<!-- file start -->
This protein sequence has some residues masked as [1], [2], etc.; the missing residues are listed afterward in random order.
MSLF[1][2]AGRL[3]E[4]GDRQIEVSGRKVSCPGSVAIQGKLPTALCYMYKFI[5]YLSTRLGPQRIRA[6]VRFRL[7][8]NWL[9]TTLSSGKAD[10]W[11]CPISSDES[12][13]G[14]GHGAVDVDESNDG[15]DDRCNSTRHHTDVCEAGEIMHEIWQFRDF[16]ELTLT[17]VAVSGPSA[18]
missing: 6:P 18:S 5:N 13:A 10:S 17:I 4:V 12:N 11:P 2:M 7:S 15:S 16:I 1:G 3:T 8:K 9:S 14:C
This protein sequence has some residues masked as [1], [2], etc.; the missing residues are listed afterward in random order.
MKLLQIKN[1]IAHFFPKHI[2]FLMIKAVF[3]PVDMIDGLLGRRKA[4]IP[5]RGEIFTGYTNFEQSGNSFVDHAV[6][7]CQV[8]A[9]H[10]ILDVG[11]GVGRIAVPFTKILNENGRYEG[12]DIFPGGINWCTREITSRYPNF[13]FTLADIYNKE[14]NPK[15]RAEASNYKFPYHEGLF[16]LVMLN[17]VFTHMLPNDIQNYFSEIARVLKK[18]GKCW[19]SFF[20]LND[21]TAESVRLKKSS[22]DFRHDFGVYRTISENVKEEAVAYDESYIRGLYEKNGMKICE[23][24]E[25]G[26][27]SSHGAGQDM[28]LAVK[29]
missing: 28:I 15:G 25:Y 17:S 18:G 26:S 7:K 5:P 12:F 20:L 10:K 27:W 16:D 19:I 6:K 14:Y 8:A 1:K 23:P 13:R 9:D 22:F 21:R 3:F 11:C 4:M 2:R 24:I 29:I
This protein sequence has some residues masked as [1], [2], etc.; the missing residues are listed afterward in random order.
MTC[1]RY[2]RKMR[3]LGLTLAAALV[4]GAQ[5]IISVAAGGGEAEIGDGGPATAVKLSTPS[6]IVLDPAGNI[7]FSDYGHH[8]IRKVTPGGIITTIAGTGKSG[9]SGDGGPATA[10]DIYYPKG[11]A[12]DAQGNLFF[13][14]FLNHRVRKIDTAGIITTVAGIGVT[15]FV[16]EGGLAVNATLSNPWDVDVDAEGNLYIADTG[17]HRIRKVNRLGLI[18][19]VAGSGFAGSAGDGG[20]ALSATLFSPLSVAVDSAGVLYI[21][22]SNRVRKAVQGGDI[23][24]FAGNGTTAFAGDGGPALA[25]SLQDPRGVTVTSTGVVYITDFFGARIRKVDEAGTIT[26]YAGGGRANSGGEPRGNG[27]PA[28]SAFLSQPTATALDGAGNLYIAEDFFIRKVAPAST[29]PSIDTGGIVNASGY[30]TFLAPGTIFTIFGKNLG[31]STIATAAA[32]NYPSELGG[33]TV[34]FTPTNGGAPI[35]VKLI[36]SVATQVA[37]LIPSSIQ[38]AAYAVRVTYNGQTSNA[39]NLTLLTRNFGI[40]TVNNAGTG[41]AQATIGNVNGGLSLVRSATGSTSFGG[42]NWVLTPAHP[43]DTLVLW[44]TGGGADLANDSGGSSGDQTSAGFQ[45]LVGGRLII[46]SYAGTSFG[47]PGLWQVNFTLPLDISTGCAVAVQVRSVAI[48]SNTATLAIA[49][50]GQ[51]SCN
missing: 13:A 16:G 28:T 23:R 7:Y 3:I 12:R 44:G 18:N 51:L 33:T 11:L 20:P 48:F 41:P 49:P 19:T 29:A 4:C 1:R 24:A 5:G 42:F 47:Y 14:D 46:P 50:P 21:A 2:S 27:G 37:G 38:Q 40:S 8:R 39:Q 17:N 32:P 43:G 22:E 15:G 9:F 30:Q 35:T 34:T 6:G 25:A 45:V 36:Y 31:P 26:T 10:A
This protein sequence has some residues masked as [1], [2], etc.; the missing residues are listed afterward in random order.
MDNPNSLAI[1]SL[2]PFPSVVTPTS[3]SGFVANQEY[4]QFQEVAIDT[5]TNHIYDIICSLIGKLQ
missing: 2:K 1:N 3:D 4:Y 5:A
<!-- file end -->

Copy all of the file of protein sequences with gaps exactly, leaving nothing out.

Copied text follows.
This protein sequence has some residues masked as [1], [2], etc.; the missing residues are listed afterward in random order.
MSLF[1][2]AGRL[3]E[4]GDRQIEVSGRKVSCPGSVAIQGKLPTALCYMYKFI[5]YLSTRLGPQRIRA[6]VRFRL[7][8]NWL[9]TTLSSGKAD[10]W[11]CPISSDES[12][13]G[14]GHGAVDVDESNDG[15]DDRCNSTRHHTDVCEAGEIMHEIWQFRDF[16]ELTLT[17]VAVSGPSA[18]
missing: 6:P 18:S 5:N 13:A 10:S 17:I 4:V 12:N 11:P 2:M 7:S 15:S 16:I 1:G 3:T 8:K 9:S 14:C
This protein sequence has some residues masked as [1], [2], etc.; the missing residues are listed afterward in random order.
MKLLQIKN[1]IAHFFPKHI[2]FLMIKAVF[3]PVDMIDGLLGRRKA[4]IP[5]RGEIFTGYTNFEQSGNSFVDHAV[6][7]CQV[8]A[9]H[10]ILDVG[11]GVGRIAVPFTKILNENGRYEG[12]DIFPGGINWCTREITSRYPNF[13]FTLADIYNKE[14]NPK[15]RAEASNYKFPYHEGLF[16]LVMLN[17]VFTHMLPNDIQNYFSEIARVLKK[18]GKCW[19]SFF[20]LND[21]TAESVRLKKSS[22]DFRHDFGVYRTISENVKEEAVAYDESYIRGLYEKNGMKICE[23][24]E[25]G[26][27]SSHGAGQDM[28]LAVK[29]
missing: 28:I 15:G 25:Y 17:S 18:G 26:S 7:K 5:P 12:F 20:L 10:K 27:W 16:D 19:I 6:K 14:Y 8:A 1:K 23:P 13:R 9:D 22:F 21:R 3:F 11:C 4:M 2:R 24:I 29:I
This protein sequence has some residues masked as [1], [2], etc.; the missing residues are listed afterward in random order.
MTC[1]RY[2]RKMR[3]LGLTLAAALV[4]GAQ[5]IISVAAGGGEAEIGDGGPATAVKLSTPS[6]IVLDPAGNI[7]FSDYGHH[8]IRKVTPGGIITTIAGTGKSG[9]SGDGGPATA[10]DIYYPKG[11]A[12]DAQGNLFF[13][14]FLNHRVRKIDTAGIITTVAGIGVT[15]FV[16]EGGLAVNATLSNPWDVDVDAEGNLYIADTG[17]HRIRKVNRLGLI[18][19]VAGSGFAGSAGDGG[20]ALSATLFSPLSVAVDSAGVLYI[21][22]SNRVRKAVQGGDI[23][24]FAGNGTTAFAGDGGPALA[25]SLQDPRGVTVTSTGVVYITDFFGARIRKVDEAGTIT[26]YAGGGRANSGGEPRGNG[27]PA[28]SAFLSQPTATALDGAGNLYIAEDFFIRKVAPAST[29]PSIDTGGIVNASGY[30]TFLAPGTIFTIFGKNLG[31]STIATAAA[32]NYPSELGG[33]TV[34]FTPTNGGAPI[35]VKLI[36]SVATQVA[37]LIPSSIQ[38]AAYAVRVTYNGQTSNA[39]NLTLLTRNFGI[40]TVNNAGTG[41]AQATIGNVNGGLSLVRSATGSTSFGG[42]NWVLTPAHP[43]DTLVLW[44]TGGGADLANDSGGSSGDQTSAGFQ[45]LVGGRLII[46]SYAGTSFG[47]PGLWQVNFTLPLDISTGCAVAVQVRSVAI[48]SNTATLAIA[49][50]GQ[51]SCN
missing: 13:A 16:G 28:T 23:R 7:Y 3:I 12:R 44:G 18:N 51:L 33:T 11:L 20:P 48:F 41:P 49:P 19:T 29:A 4:C 1:R 24:A 5:G 42:F 47:Y 14:D 46:P 50:P 21:A 2:S 27:G 37:G 38:Q 40:S 8:R 39:Q 17:N 32:P 43:G 22:E 15:G 9:F 30:Q 35:T 34:T 6:G 25:A 45:V 36:Y 31:P 26:T 10:A
This protein sequence has some residues masked as [1], [2], etc.; the missing residues are listed afterward in random order.
MDNPNSLAI[1]SL[2]PFPSVVTPTS[3]SGFVANQEY[4]QFQEVAIDT[5]TNHIYDIICSLIGKLQ
missing: 2:K 1:N 3:D 4:Y 5:A